This is an area where just about every business needs more work. Words are powerful, but more words are not more powerful — they're often just confusing. Understand that in your company's internal business and in communications with your customers, dissertations don't necessarily prove smarts. In fact, they tend to drive people away. Though many writers never seem to grasp the point, using intelligent words does not necessarily make you appear smarter. The best way to make yourself or your company look smart is to express an idea simply and with perfect clarity. No matter who your audience is, it's more effective to communicate as people do naturally. In simple sentences. Using simple words. Simplicity is its own form of cleverness saying a great deal by saying little. Apple's website is a primer for intelligence in communications. There is a cleverness in writing that runs throughout, but much of the feeling of Apple's "smarts" comes from its brevity and straightforwardness. In a world where too many people are trying too hard, Simplicity can be extremely refreshing. The same can be said for product naming. Simple and natural names stick with people, while jargon and model numbers do not I you wish people to form a relationship with your product, it needs name people can naturally associate with. Product naming is one area in which Simplicity pays immediate returns.

Think Casual.

Do what Steve Jobs did: Shun the trappings of big business. Operating like a smaller, less hierarchical company makes everyone more productive- and makes it more likely that you'll become a bigger business. Choreographed meetings and formalised presentations may transfer information from person to person, but they neither inspire nor bring a team closer together. Embrace the fact that you'll get more accomplished when you converse with people rather than present to them. You'll still have plenty of opportunities to dress up and do things the old-fashioned way. But internally, and on a day-to-day basis with your clients — don't be formal. Many great creative ideas are actually born in these types of briefings, when key words or phrases emerge in conversation. Some of the agency's most compelling words for Apple were generated this way. If you want to reap the benefits of Simplicity, think big — but don't act that way. As Steve Jobs proved, one of the most effective ways to become a big business is to maintain the culture of a small business.

Think Human.

Unless you're in the business of sterilising things, business is no place to be sterile. Have the boldness to look beyond numbers and spreadsheets and allow your heart to have a say in the matter. Bear in mind that the intangibles are every bit as real as the metrics oftentimes even more important. The simplest way — and most effective way — to connect with human beings is to speak with a human voice. It may be necessary in your business to market to specific target groups, but bear in mind that every target is a human being, and human beings respond to Simplicity.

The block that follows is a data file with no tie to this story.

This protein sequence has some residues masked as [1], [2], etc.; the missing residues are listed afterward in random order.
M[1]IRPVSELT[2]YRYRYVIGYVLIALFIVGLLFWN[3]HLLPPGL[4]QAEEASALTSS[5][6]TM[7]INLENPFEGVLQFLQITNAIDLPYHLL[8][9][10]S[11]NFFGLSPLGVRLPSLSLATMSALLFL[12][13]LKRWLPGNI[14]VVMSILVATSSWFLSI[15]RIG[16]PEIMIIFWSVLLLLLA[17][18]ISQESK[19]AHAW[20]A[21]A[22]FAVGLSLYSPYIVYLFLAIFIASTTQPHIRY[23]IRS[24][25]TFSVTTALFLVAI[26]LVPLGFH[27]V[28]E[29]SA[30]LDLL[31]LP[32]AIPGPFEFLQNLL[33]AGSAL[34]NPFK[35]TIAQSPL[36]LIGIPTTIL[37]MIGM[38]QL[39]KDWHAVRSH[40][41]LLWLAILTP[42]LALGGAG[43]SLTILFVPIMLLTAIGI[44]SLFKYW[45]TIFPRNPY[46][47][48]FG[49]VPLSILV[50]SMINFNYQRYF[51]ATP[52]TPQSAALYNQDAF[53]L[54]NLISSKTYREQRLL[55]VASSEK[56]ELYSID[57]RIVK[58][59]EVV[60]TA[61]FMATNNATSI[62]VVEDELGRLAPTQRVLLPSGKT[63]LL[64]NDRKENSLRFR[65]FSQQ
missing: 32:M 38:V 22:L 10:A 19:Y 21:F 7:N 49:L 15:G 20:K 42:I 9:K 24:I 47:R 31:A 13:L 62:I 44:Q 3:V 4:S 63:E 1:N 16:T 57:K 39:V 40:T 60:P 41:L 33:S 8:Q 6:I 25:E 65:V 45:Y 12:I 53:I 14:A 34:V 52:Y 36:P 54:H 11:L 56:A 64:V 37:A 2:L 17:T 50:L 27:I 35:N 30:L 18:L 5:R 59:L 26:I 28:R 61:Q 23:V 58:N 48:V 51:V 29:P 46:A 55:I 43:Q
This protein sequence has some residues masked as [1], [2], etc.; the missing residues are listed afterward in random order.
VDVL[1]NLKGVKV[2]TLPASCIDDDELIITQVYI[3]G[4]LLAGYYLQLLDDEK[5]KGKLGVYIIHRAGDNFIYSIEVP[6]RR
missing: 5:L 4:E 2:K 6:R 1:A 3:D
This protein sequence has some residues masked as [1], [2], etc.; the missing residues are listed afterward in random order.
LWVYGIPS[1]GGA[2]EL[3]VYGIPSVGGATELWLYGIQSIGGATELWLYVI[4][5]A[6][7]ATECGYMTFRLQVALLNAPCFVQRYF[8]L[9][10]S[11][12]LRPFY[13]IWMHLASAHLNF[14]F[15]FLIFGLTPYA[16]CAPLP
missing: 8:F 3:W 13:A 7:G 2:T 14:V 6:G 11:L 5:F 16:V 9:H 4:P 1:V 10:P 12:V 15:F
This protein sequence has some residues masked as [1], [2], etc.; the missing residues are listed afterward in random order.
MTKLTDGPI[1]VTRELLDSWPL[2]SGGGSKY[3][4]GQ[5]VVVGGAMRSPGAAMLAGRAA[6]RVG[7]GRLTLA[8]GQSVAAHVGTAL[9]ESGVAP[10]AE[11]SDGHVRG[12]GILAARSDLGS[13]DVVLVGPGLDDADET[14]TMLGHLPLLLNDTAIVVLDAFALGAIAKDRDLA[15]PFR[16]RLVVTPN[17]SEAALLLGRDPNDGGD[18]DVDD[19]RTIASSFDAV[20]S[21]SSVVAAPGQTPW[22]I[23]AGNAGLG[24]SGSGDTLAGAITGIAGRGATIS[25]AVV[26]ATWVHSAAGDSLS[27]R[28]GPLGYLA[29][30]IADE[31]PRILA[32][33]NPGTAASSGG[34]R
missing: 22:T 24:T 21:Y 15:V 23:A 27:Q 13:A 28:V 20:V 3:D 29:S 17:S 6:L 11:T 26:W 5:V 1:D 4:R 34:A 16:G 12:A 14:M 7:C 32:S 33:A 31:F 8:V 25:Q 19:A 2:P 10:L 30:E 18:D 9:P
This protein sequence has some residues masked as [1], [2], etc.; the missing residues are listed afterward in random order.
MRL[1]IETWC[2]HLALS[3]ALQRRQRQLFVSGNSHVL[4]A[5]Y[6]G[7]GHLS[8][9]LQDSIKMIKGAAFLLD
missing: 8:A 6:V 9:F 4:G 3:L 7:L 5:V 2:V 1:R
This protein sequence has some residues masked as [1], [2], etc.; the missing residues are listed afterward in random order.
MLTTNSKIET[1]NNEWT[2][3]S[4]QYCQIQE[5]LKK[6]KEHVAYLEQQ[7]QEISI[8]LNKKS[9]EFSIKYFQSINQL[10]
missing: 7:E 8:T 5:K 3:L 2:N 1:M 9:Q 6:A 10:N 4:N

Think Skeptic.

Expect the first reaction of others to be negative. The forces of Complexity will inevitably tell you that something can't be done, even if the truth is that your request simply requires extra effort. You'll probably achieve better results if you believe more in the talent of people to work miracles than in those who are quick to provide negative answers. Don't allow the discouragement of others to force compromise upon your ideas. Push. If you can't get satisfaction with one person or vendor, move to another. If there was one area in which Steve Jobs had a well-deserved reputation for being impossible, this was it. He was relentless about executing ideas and demanding that people perform. Take pride in your independence and objectivity too. See facts and opinions in context. Definitely consider the expertise of those who provide counsel, but evaluate those opinions against things that may be beyond the expert's vision--like your long-term goals. Steve Jobs knew that the short-term cost, even if it's large, is often outweighed by the future benefit. Real leaders have the ability to grasp the context and decide accordingly. Simplicity isn't afraid to act on Common Sense, even when it runs counter to an expert's opinion.

Think War.

Extreme times call for extreme measures. When your ideas are facing life or death, that's an extreme time. Like a soldier in batt,e. you can't afford to suffer even a single hit--so make sure you hit first. Pull out all the stops. Remember, when your ideas life is on the line, the last thing you want is a fair fight. Use every available weapon. Impossible, grab che unfair advantage. And never forget what might well be your most effective weapon: che passion you fuel for your idea.


how you do anything is how you do everything